[vcf-midatlantic] OT: people don't understand computers anymore

Dave McGuire mcguire at neurotica.com
Tue Jun 7 14:55:01 EDT 2016


On 06/07/2016 01:22 PM, Dean Notarnicola via vcf-midatlantic wrote:
> Having grown up in the early 8-bit era and wanting to share the experience
> with my children, this is something I think about often. I liken the
> general lack of knowledge about the inner working of computers to the
> general lack of knowledge of automobile internals. in the first half of the
> century, it behooved you to have a very good working knowledge of your car
> so that you could keep it running in any kind of good order. It was easier
> then, as engines, suspensions and electrical systems were vastly simpler,
> and anyone with a modicum of mechanical aptitude and desire could do most
> routine maintenance and repairs. Todays vehicles are an order of magnitude
> more complex with virtually unserviceable electronic systems controlling
> virtually every aspect of the car. So in defense of users, they shouldn't
> have to know the intimate details of the car if they just want to drive.
> And much the same, users should not need to know the inner workings of
> computers if they have tasks to complete.  This is the goal that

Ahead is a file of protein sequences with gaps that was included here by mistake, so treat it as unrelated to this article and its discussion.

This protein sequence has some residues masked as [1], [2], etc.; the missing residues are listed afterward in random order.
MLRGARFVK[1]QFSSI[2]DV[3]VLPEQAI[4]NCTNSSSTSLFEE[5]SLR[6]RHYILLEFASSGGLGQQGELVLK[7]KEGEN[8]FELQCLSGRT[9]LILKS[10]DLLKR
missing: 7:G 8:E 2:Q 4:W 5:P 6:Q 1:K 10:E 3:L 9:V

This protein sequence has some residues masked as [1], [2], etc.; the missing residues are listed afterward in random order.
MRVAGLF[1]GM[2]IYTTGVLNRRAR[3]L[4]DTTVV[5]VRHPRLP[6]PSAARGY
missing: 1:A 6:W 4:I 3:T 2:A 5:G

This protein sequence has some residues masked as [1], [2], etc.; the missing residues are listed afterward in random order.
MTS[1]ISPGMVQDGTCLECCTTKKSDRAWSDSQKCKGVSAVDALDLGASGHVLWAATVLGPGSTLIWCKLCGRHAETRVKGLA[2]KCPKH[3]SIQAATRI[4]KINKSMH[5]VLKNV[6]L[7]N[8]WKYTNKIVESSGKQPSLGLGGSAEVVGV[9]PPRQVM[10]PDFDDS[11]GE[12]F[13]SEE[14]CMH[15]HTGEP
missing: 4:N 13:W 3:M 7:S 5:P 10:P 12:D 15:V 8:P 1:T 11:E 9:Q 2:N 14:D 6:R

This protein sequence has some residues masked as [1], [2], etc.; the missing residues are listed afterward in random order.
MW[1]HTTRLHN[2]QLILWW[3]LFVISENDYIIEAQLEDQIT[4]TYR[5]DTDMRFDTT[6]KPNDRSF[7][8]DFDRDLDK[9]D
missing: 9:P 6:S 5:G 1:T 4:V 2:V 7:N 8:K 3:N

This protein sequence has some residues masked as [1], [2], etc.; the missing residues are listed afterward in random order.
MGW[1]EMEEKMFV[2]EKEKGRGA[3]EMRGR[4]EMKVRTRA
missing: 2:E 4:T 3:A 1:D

> programmers, user interface and human factors engineers have been striving
> for years. Now we finally have it, at the cost of a loss of interest of
> what's going on under the hood. The upside is computing power for everyone.

  Agreed 100%.  The big problem we have, though, is that people have
lost sight of what knowledge is necessary to write software (not throw
it together, but WRITE it) effectively and efficiently.  They know
they've lost sight of it, and they think that's fine.

  The other problem is that we still call them "computers".  Yes, of
course that's what they are, but then so are our phones, and our air
conditioners' remote controls, and most everything else.  What most
people sit in front of nowadays are terminals, simple communications
devices which do little other than browse the WWW on any given day.  If
it's not that, it's running games, turning a complex very capable
machine into a toy.

  In short, very few people COMPUTE with computers anymore.  That's not
a problem, of course...but still calling them "computers" rather than
"terminals" or "toys" confuses people and affects their thinking.  If
you "know computers" that might mean you "can browse the WWW" or you
"can play with toys".  It very rarely means that you actually "know
computers".

                -Dave

-- 
Dave McGuire, AK4HZ
New Kensington, PA



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